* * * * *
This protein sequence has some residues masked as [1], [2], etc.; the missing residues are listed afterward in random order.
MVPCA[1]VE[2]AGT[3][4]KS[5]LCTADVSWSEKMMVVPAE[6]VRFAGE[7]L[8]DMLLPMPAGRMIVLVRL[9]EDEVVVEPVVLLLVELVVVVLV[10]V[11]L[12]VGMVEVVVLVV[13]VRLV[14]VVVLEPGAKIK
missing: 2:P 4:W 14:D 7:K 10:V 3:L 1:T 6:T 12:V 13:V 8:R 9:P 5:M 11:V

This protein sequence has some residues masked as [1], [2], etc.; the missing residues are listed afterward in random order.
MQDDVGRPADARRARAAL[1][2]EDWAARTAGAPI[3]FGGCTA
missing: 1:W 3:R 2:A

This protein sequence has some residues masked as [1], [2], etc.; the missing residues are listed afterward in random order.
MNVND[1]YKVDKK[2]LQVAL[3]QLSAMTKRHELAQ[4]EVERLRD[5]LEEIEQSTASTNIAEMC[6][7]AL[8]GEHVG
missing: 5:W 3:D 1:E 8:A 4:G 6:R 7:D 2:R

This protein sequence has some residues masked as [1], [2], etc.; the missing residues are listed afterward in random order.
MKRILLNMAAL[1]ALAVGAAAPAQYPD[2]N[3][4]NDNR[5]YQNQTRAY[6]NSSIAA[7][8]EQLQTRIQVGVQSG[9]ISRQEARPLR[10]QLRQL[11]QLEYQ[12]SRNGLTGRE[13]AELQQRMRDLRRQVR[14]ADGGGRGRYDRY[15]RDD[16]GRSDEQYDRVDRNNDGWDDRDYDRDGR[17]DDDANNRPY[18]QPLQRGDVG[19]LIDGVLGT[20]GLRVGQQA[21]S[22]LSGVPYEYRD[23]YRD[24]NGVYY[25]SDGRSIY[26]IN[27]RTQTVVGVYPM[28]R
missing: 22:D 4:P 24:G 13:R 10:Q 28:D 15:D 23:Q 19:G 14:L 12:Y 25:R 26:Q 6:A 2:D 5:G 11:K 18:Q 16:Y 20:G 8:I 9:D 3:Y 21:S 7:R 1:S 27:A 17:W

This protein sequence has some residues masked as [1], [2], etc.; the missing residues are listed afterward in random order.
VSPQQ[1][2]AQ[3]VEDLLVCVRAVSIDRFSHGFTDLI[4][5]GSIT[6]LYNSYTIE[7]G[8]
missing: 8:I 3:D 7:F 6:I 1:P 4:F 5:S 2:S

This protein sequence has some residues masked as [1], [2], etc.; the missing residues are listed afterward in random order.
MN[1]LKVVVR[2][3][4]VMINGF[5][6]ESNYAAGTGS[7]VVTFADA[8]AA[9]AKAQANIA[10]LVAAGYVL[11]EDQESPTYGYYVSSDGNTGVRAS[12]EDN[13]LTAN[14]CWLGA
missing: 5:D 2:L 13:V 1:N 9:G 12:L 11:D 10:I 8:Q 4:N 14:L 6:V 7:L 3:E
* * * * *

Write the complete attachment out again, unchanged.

This protein sequence has some residues masked as [1], [2], etc.; the missing residues are listed afterward in random order.
MVPCA[1]VE[2]AGT[3][4]KS[5]LCTADVSWSEKMMVVPAE[6]VRFAGE[7]L[8]DMLLPMPAGRMIVLVRL[9]EDEVVVEPVVLLLVELVVVVLV[10]V[11]L[12]VGMVEVVVLVV[13]VRLV[14]VVVLEPGAKIK
missing: 2:P 4:W 14:D 7:K 10:V 3:L 1:T 6:T 12:V 13:V 8:R 9:P 5:M 11:V

This protein sequence has some residues masked as [1], [2], etc.; the missing residues are listed afterward in random order.
MQDDVGRPADARRARAAL[1][2]EDWAARTAGAPI[3]FGGCTA
missing: 1:W 3:R 2:A

This protein sequence has some residues masked as [1], [2], etc.; the missing residues are listed afterward in random order.
MNVND[1]YKVDKK[2]LQVAL[3]QLSAMTKRHELAQ[4]EVERLRD[5]LEEIEQSTASTNIAEMC[6][7]AL[8]GEHVG
missing: 5:W 3:D 1:E 8:A 4:G 6:R 7:D 2:R

This protein sequence has some residues masked as [1], [2], etc.; the missing residues are listed afterward in random order.
MKRILLNMAAL[1]ALAVGAAAPAQYPD[2]N[3][4]NDNR[5]YQNQTRAY[6]NSSIAA[7][8]EQLQTRIQVGVQSG[9]ISRQEARPLR[10]QLRQL[11]QLEYQ[12]SRNGLTGRE[13]AELQQRMRDLRRQVR[14]ADGGGRGRYDRY[15]RDD[16]GRSDEQYDRVDRNNDGWDDRDYDRDGR[17]DDDANNRPY[18]QPLQRGDVG[19]LIDGVLGT[20]GLRVGQQA[21]S[22]LSGVPYEYRD[23]YRD[24]NGVYY[25]SDGRSIY[26]IN[27]RTQTVVGVYPM[28]R
missing: 22:D 4:P 24:G 13:R 10:Q 28:D 15:D 23:Q 19:G 14:L 12:Y 25:R 26:Q 6:A 2:D 5:G 11:K 18:Q 16:Y 20:G 8:I 9:D 3:Y 21:S 7:R 1:S 27:A 17:W

This protein sequence has some residues masked as [1], [2], etc.; the missing residues are listed afterward in random order.
VSPQQ[1][2]AQ[3]VEDLLVCVRAVSIDRFSHGFTDLI[4][5]GSIT[6]LYNSYTIE[7]G[8]
missing: 8:I 3:D 7:F 6:I 1:P 4:F 5:S 2:S

This protein sequence has some residues masked as [1], [2], etc.; the missing residues are listed afterward in random order.
MN[1]LKVVVR[2][3][4]VMINGF[5][6]ESNYAAGTGS[7]VVTFADA[8]AA[9]AKAQANIA[10]LVAAGYVL[11]EDQESPTYGYYVSSDGNTGVRAS[12]EDN[13]LTAN[14]CWLGA
missing: 5:D 2:L 13:V 1:N 9:G 12:L 11:D 10:I 8:Q 4:N 14:L 6:V 7:L 3:E